Austin Grossman is not to be trusted too far because he was utterly unable to appreciate Firefly, but still. It’s the freakin’ Wall Street Journal endorsing him for Buffy:
The Avengers are one of the hardest teams to build a movie around. Maybe you can shoot a bright, comic, gadget-porn adventure film with Iron Man and get the feel right and make it work. Maybe (and it’s not proven) you can shoot a mythological-epic Thor film and make it work, and a Captain America movie, and an Ant-Man. But what happens when they all step into the same frame? What kind of film are you shooting then? How do you light it? Who’s going to believe in it? Who is going to make sense of that tonal conundrum, and forge those disparate alloys into a single unbreakable metal, Marvel-style?
The proposed answer is writer-director Joss Whedon. And although the history of auteur directors and beloved franchises knows both triumph (James Cameron’s “Aliens”) and debacle (Ang Lee’s “Hulk”) there are very good reasons why he should get the job.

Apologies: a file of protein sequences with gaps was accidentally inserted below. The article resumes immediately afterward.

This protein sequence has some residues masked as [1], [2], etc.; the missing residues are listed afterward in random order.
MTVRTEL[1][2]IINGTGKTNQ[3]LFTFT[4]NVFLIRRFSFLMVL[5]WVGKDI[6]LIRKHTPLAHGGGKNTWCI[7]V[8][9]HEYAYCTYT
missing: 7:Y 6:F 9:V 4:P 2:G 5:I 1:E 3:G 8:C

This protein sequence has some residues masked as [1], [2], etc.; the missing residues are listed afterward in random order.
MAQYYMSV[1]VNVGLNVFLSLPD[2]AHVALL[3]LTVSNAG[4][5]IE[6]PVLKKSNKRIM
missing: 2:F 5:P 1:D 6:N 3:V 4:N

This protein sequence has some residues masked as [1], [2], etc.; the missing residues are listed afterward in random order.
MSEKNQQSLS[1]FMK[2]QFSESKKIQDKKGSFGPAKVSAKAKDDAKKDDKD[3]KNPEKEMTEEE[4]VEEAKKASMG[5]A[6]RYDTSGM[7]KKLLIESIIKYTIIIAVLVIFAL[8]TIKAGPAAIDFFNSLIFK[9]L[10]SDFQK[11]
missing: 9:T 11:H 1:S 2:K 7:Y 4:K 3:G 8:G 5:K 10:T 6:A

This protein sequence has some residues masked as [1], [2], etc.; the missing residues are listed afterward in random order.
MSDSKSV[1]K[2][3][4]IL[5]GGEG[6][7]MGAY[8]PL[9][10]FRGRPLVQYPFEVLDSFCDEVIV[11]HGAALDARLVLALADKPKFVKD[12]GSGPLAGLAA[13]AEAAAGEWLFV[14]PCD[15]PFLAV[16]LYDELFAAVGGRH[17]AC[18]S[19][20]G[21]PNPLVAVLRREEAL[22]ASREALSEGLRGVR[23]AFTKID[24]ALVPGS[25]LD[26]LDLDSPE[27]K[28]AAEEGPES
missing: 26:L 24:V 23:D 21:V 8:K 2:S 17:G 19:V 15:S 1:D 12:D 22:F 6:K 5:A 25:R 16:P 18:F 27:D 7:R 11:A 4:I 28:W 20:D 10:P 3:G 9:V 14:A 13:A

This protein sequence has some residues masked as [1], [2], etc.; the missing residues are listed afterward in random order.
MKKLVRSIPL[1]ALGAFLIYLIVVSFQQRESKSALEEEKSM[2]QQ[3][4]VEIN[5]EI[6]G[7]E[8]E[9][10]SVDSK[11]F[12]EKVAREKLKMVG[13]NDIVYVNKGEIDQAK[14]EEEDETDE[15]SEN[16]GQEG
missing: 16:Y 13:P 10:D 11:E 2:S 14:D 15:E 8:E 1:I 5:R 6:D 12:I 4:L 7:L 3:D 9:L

Since, provably, no two people share the same Whedon, I will explain who mine is. “Buffy the Vampire Slayer” was an ensemble show with vampires, vampire slayers, and ultimately, demons, cyborgs, wizards, ghosts – an inclusive world. It was sprawling and messy and you can hear him working his style out as he goes; it also includes the most wrenching and emotionally bare work he has ever done, proof positive that you can write the human and the supernatural and that they’re the same thing.
[T]hereis a central truth about superhero films, that Whedon obviously gets. It’s not about banter or bigger explosions or CGI or moral clarity. Superheroes aren’t better or purer than other people, they are interesting because they’re f—ed up. Maybe it’s your body or your mind or your family situation- it’s probably all three. You get to a certain moment and your body starts doing amazing, terrifying things. To the point where your can fly or turn invisible or are unreasonably good at violent behavior. You’re not exactly normal; but it’s not exactly a normal world is it?